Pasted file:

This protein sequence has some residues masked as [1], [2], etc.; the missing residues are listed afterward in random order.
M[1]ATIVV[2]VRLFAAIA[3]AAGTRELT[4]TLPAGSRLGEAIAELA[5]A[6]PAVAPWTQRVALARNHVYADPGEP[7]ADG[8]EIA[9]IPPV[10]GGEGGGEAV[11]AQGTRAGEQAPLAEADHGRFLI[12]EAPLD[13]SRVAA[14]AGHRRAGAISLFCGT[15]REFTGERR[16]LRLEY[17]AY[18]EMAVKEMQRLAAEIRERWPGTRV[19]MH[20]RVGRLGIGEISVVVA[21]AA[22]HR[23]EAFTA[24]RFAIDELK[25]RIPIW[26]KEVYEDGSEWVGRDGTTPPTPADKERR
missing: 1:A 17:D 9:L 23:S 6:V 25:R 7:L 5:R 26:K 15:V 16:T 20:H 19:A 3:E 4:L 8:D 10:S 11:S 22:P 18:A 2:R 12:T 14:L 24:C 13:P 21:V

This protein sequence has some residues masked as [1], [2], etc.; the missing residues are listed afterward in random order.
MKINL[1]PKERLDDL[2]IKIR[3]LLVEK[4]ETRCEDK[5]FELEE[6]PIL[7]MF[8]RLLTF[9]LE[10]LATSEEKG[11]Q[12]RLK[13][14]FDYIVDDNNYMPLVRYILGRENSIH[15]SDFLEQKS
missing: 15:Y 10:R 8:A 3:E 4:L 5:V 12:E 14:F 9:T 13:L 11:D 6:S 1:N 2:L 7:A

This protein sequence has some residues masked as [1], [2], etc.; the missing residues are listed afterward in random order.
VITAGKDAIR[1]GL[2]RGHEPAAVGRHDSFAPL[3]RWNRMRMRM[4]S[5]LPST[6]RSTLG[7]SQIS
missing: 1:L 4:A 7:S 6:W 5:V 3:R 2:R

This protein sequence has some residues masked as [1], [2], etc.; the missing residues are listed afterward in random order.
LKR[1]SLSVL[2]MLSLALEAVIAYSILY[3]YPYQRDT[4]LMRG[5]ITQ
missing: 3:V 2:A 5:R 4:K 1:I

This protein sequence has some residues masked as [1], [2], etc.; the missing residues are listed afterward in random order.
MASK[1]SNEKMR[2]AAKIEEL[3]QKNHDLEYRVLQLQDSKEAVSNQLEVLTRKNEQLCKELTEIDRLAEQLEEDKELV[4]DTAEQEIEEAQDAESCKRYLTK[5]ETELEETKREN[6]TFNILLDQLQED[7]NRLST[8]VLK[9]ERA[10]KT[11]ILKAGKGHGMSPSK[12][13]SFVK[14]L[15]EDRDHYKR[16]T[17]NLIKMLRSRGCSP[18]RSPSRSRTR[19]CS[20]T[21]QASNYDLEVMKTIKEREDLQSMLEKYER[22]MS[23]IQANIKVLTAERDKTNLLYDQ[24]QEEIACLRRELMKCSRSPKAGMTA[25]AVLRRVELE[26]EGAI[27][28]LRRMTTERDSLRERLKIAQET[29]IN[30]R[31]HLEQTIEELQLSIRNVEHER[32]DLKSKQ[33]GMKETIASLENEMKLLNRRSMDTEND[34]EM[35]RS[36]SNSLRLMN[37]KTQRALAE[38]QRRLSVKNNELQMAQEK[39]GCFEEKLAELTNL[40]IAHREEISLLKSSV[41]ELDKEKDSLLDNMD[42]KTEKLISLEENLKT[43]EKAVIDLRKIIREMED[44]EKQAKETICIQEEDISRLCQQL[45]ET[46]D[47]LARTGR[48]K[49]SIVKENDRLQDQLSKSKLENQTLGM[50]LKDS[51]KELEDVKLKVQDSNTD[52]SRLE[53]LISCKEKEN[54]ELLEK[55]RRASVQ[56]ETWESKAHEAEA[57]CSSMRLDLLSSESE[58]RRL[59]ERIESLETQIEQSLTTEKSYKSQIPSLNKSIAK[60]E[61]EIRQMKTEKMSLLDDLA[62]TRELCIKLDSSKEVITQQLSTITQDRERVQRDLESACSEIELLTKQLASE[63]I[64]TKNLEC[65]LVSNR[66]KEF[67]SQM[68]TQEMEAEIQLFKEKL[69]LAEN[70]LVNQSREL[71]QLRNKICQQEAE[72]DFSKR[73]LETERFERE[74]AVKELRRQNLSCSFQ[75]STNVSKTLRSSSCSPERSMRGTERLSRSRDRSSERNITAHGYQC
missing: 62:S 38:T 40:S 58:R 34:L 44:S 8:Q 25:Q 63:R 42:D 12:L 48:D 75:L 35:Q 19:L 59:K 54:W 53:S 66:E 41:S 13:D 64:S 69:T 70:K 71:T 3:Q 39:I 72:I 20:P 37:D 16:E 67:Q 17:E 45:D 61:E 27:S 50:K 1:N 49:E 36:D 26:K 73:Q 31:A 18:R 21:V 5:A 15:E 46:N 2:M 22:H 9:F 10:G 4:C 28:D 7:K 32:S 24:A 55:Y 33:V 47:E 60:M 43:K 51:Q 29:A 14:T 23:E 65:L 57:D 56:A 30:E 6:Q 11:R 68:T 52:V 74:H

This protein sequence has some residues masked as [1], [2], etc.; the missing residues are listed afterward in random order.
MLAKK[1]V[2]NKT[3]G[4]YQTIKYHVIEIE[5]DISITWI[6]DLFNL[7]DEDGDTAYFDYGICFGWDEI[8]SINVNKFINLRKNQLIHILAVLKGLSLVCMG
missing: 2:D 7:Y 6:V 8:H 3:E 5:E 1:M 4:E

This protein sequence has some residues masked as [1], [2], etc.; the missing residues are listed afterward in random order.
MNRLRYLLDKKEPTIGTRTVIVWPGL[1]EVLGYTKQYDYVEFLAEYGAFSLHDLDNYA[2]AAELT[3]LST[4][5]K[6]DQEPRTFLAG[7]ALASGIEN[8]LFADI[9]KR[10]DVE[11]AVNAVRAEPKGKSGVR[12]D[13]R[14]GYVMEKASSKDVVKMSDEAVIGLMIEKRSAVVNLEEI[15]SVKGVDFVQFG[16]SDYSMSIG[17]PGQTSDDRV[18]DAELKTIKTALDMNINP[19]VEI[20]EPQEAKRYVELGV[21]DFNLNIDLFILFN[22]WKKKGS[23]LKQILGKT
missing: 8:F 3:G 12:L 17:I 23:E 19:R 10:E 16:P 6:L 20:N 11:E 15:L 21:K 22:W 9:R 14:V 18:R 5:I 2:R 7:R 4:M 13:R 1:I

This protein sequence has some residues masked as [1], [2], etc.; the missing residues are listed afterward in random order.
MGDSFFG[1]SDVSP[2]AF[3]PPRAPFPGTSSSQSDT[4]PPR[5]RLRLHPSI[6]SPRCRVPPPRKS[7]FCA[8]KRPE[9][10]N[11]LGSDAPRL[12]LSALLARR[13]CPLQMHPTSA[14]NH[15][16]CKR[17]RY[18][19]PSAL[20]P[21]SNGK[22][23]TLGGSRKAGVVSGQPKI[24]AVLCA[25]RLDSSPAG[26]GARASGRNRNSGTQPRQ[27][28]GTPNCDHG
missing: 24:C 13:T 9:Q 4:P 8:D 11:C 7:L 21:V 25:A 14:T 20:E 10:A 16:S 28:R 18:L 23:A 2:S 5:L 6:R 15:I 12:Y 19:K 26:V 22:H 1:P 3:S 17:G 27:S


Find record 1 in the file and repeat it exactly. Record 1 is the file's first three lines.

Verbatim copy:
This protein sequence has some residues masked as [1], [2], etc.; the missing residues are listed afterward in random order.
M[1]ATIVV[2]VRLFAAIA[3]AAGTRELT[4]TLPAGSRLGEAIAELA[5]A[6]PAVAPWTQRVALARNHVYADPGEP[7]ADG[8]EIA[9]IPPV[10]GGEGGGEAV[11]AQGTRAGEQAPLAEADHGRFLI[12]EAPLD[13]SRVAA[14]AGHRRAGAISLFCGT[15]REFTGERR[16]LRLEY[17]AY[18]EMAVKEMQRLAAEIRERWPGTRV[19]MH[20]RVGRLGIGEISVVVA[21]AA[22]HR[23]EAFTA[24]RFAIDELK[25]RIPIW[26]KEVYEDGSEWVGRDGTTPPTPADKERR
missing: 1:A 17:D 9:L 23:S 6:V 25:R 7:L 5:R 26:K 15:V 16:T 20:H 19:A 3:E 4:L 8:D 10:S 11:S 22:P 18:A 2:R 12:T 14:L 24:C 13:P 21:V